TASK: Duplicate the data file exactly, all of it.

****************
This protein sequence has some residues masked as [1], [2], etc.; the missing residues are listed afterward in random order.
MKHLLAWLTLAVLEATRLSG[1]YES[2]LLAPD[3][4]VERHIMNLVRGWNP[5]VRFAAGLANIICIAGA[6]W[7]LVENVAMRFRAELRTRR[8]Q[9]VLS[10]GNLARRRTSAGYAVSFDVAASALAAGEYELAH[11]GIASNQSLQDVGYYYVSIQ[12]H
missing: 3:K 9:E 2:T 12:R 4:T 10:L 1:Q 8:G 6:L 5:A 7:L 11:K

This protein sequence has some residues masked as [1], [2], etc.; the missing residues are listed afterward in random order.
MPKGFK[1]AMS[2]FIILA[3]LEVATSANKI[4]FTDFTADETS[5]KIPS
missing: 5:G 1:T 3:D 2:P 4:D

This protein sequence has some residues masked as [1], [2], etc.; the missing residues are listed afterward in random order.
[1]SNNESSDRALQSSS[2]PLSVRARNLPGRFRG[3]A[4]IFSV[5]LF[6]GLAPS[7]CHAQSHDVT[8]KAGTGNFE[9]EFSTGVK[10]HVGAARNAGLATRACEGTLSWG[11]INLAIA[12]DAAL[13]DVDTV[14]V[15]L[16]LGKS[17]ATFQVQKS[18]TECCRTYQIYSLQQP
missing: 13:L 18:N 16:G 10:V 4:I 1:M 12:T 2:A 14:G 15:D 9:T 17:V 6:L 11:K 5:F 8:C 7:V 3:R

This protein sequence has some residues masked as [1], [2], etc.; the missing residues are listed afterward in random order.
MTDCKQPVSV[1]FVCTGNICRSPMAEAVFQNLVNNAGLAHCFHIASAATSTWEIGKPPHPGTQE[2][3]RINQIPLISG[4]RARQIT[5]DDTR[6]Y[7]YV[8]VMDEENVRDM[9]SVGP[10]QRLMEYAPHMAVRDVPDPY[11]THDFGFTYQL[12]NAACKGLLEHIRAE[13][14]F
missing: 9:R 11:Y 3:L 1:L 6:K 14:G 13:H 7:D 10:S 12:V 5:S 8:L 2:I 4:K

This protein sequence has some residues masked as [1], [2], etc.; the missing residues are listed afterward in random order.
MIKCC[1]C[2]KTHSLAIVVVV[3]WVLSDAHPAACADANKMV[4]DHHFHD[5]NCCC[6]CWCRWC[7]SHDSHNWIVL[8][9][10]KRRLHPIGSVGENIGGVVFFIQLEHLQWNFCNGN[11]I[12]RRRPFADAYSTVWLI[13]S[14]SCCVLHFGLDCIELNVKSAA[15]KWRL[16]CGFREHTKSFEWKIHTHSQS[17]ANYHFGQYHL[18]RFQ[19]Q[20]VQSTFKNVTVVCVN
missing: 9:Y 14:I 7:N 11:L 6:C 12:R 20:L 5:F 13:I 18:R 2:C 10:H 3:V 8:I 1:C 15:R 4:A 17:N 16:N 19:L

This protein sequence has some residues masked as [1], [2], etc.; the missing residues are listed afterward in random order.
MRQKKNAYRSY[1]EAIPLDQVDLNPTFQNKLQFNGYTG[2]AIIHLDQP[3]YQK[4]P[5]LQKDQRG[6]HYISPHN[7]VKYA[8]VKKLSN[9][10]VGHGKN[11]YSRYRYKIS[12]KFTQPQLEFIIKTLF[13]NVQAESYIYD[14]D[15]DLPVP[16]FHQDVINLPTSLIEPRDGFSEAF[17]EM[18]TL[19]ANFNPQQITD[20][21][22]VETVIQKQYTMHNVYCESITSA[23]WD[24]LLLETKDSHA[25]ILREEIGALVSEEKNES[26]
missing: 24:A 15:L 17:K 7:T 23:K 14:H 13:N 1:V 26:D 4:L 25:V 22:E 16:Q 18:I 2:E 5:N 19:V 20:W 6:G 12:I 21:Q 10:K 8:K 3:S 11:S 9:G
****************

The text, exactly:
This protein sequence has some residues masked as [1], [2], etc.; the missing residues are listed afterward in random order.
MKHLLAWLTLAVLEATRLSG[1]YES[2]LLAPD[3][4]VERHIMNLVRGWNP[5]VRFAAGLANIICIAGA[6]W[7]LVENVAMRFRAELRTRR[8]Q[9]VLS[10]GNLARRRTSAGYAVSFDVAASALAAGEYELAH[11]GIASNQSLQDVGYYYVSIQ[12]H
missing: 3:K 9:E 2:T 12:R 4:T 10:L 1:Q 8:G 6:L 5:A 7:L 11:K

This protein sequence has some residues masked as [1], [2], etc.; the missing residues are listed afterward in random order.
MPKGFK[1]AMS[2]FIILA[3]LEVATSANKI[4]FTDFTADETS[5]KIPS
missing: 5:G 1:T 3:D 2:P 4:D

This protein sequence has some residues masked as [1], [2], etc.; the missing residues are listed afterward in random order.
[1]SNNESSDRALQSSS[2]PLSVRARNLPGRFRG[3]A[4]IFSV[5]LF[6]GLAPS[7]CHAQSHDVT[8]KAGTGNFE[9]EFSTGVK[10]HVGAARNAGLATRACEGTLSWG[11]INLAIA[12]DAAL[13]DVDTV[14]V[15]L[16]LGKS[17]ATFQVQKS[18]TECCRTYQIYSLQQP
missing: 13:L 18:N 16:G 10:V 4:I 1:M 12:T 2:A 14:G 15:D 9:T 17:V 6:L 11:K 5:F 8:C 7:V 3:R

This protein sequence has some residues masked as [1], [2], etc.; the missing residues are listed afterward in random order.
MTDCKQPVSV[1]FVCTGNICRSPMAEAVFQNLVNNAGLAHCFHIASAATSTWEIGKPPHPGTQE[2][3]RINQIPLISG[4]RARQIT[5]DDTR[6]Y[7]YV[8]VMDEENVRDM[9]SVGP[10]QRLMEYAPHMAVRDVPDPY[11]THDFGFTYQL[12]NAACKGLLEHIRAE[13][14]F
missing: 9:R 11:Y 3:L 1:L 6:K 14:G 13:H 7:D 10:S 12:V 5:S 8:L 2:I 4:K

This protein sequence has some residues masked as [1], [2], etc.; the missing residues are listed afterward in random order.
MIKCC[1]C[2]KTHSLAIVVVV[3]WVLSDAHPAACADANKMV[4]DHHFHD[5]NCCC[6]CWCRWC[7]SHDSHNWIVL[8][9][10]KRRLHPIGSVGENIGGVVFFIQLEHLQWNFCNGN[11]I[12]RRRPFADAYSTVWLI[13]S[14]SCCVLHFGLDCIELNVKSAA[15]KWRL[16]CGFREHTKSFEWKIHTHSQS[17]ANYHFGQYHL[18]RFQ[19]Q[20]VQSTFKNVTVVCVN
missing: 9:Y 14:I 7:N 11:L 6:C 12:R 20:L 5:F 13:I 18:R 2:C 10:H 3:V 8:I 1:C 15:R 4:A 17:N 16:N 19:L

This protein sequence has some residues masked as [1], [2], etc.; the missing residues are listed afterward in random order.
MRQKKNAYRSY[1]EAIPLDQVDLNPTFQNKLQFNGYTG[2]AIIHLDQP[3]YQK[4]P[5]LQKDQRG[6]HYISPHN[7]VKYA[8]VKKLSN[9][10]VGHGKN[11]YSRYRYKIS[12]KFTQPQLEFIIKTLF[13]NVQAESYIYD[14]D[15]DLPVP[16]FHQDVINLPTSLIEPRDGFSEAF[17]EM[18]TL[19]ANFNPQQITD[20][21][22]VETVIQKQYTMHNVYCESITSA[23]WD[24]LLLETKDSHA[25]ILREEIGALVSEEKNES[26]
missing: 24:A 15:L 17:K 7:T 23:K 14:H 13:N 1:V 26:D 4:L 25:V 22:E 16:Q 18:I 2:E 5:N 19:V 20:W 6:G 12:I 21:Q 10:K 8:K 3:S 11:S 9:G